Morgan Stanley and Citigroup Inc. (C) executives held unsuccessful talks since August in a final push to settle a dispute over the value of their jointly owned brokerage, people with direct knowledge of the matter said.
An independent appraiser's report, delivered late on Sept. 10, and a phone call from Morgan Stanley Chief Executive Officer James Gorman to Citigroup CEO Vikram Pandit helped settle the matter within hours.
The overnight effort yielded an agreement for Morgan Stanley to buy the rest of Morgan Stanley Smith Barney in pieces through 2015 at a fixed valuation of $13.5 billion. The accord avoided repeated fights in future years over what the unit is worth and helped Citigroup lock in a price higher than the appraisal. The decision also forced Citigroup to take a $4.7 billion writedown on its investment in the business.
“It's pretty clear who the winner and loser was,” said David Trone, a JMP Securities LLC analyst who has a market underperform rating on both firms. “Morgan Stanley positioned itself very well in this transaction from the start.”
Perella Weinberg Partners LP, the New York-based investment bank hired to provide the appraisal, set off the flurry of talks by delivering a valuation below $13.5 billion, people with direct knowledge of the matter said. The figure was so low -- closer to Morgan Stanley's $9 billion estimate than Citigroup's $22 billion -- that it triggered a contractual clause further depressing the price on a 14 percent piece of the business.
Gorman, 54, and Pandit, 55, said in statements that the deal provides “certainty” for investors, assuring them of the price and timing for the sale of Citigroup's remaining stake. “The more we put the past behind us, the more we can focus on our future,” Pandit said.
The venture was formed in early 2009 when Citigroup sold Morgan Stanley a majority stake in its Smith Barney brokerage. At the time, Citigroup sought to raise capital after its $45 billion U.S. bailout. Morgan Stanley got a 51 percent stake in the venture and the right to buy the rest over time. The deal generated a $9.5 billion pretax gain for Citigroup.
“At the time it was struck, Morgan Stanley held all the cards and got itself in a very savvy position,” Trone said.
Morgan Stanley said in May it would exercise an option to buy the 14 percent piece, increasing its stake to 65 percent. The banks' agreement required them to hire an independent appraiser, and they chose Perella Weinberg in July.
Perella Weinberg bankers Peter Weinberg and Gary Barancik presided over a series of meetings in August with executives from the two banks, hearing out both sides on arguments over matters including the potential value of future tax benefits and the amount of preferred stock in the venture's capital structure, one person said.
Complicating the task was the lack of publicly traded companies comparable to Morgan Stanley Smith Barney, the person said. Publicly traded brokerages such as Stifel Financial Corp. and Raymond James Financial Inc. are significantly smaller.
Perella Weinberg sought to keep most meetings open to both sides to provide them with opportunities to rebut arguments while reducing the likelihood of any complaints that the process was unfair, one person said.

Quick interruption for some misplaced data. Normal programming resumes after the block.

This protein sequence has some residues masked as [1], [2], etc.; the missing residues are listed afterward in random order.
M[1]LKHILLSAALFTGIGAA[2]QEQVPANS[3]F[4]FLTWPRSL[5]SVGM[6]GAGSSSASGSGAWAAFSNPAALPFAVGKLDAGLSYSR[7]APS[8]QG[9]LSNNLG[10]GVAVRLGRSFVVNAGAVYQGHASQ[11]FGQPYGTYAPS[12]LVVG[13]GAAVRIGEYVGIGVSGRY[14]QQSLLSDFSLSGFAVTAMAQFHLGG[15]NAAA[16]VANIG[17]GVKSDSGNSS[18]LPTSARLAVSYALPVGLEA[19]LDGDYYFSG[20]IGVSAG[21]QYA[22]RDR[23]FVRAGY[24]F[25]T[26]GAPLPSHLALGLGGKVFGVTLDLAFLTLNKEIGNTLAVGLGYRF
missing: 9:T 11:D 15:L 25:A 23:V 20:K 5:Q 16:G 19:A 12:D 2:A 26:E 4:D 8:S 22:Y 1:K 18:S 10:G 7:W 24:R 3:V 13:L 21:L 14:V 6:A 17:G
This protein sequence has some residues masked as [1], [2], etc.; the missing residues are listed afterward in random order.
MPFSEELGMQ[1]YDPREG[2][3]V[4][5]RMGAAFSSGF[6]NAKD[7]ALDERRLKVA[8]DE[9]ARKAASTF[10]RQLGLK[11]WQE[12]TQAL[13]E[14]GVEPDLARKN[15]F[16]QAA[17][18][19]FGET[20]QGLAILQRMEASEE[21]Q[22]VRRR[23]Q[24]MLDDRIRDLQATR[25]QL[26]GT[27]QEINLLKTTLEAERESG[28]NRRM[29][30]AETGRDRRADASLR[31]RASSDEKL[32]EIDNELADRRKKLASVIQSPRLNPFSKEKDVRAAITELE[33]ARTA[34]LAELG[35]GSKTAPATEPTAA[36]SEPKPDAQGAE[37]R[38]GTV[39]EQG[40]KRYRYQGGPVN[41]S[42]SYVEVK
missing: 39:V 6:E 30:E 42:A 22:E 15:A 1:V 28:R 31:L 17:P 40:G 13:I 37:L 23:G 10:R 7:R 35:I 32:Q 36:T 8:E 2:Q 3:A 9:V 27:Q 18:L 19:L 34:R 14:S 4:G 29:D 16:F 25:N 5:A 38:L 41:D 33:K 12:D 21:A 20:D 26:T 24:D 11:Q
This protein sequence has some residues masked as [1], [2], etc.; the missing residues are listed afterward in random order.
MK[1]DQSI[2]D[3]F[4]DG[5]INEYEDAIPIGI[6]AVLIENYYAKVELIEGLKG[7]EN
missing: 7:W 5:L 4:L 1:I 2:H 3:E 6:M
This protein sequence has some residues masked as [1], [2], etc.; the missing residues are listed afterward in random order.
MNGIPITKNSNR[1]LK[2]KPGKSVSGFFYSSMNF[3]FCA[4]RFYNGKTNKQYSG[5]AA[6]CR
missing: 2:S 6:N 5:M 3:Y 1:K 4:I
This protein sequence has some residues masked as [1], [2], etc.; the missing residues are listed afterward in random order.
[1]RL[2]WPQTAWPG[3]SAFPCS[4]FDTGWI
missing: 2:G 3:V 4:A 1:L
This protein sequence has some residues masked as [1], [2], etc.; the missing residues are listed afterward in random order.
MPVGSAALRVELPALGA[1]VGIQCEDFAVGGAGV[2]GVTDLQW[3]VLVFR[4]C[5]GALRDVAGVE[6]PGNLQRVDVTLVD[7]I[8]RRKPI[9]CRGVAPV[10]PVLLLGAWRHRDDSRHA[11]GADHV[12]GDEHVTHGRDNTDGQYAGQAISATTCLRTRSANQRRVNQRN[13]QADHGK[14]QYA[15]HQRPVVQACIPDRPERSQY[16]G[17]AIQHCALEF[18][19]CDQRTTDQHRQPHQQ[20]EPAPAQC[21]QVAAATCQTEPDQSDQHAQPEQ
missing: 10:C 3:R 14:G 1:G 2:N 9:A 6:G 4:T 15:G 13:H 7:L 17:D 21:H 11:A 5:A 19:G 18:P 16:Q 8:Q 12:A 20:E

The banks tried to bridge their differences during talks in the weeks before Perella Weinberg's Aug. 30 deadline for submitting its appraisal, according to three of the people, who declined to be identified because the negotiations were private.
Toward the end of the month, Citigroup and Morgan Stanley (MS) asked Perella Weinberg to delay the report to give them more time to reach a settlement, two people said. One of the banks wanted more time to provide additional supporting details to Perella Weinberg, another person said.
The firms announced in an Aug. 28 press release that Perella Weinberg would delay the appraisal until Sept. 10.
While the discussions initially were geared toward determining the price Morgan Stanley would pay for the 14 percent stake, the sides soon began discussing a price for Citigroup's entire 49 percent holding, one person said.
Citigroup executives moved to lock in a fixed price for its entire stake partly because they were concerned that the business was deteriorating under Morgan Stanley's management, two people said.
The banks failed to reconcile their differences as talks continued last week, the people said. With no deal in place by the Sept. 10 deadline, Perella Weinberg e-mailed its appraisal to the firms minutes after the 4 p.m. close of U.S. stock markets in New York. At about 5:30 p.m., Gorman called Pandit to initiate a new round of talks, one person said.
Investment bankers for both sides met at Morgan Stanley headquarters about 7 p.m. to work out a deal, one person said.
Morgan Stanley's contingent was led by Gorman and mergers chief Robert Kindler, supported by Gary Shedlin, a former Citigroup investment banker, the people said. They squared off with Citigroup securities-division Chairman Edward “Ned” Kelly, who was backed up by investment bankers including David Head, the person said.
Pandit monitored the talks from Citigroup headquarters on Park Avenue, one person said.
Perella Weinberg's valuation strengthened Morgan Stanley's hand during the final negotiations, another person said. The basic terms of a deal were hashed out within hours and handed off to lawyers, clearing the way for a press release three minutes after U.S. markets opened yesterday, that person said.
Morgan Stanley has to buy an additional 15 percent stake by June 2013, according to the statement. Morgan Stanley has an option to buy the rest of the brokerage earlier than 2015, subject to regulatory approval. The firm may buy the remaining 35 percent as soon as next year, Howard Chen, a Credit Suisse Group AG analyst, wrote in a note to clients yesterday.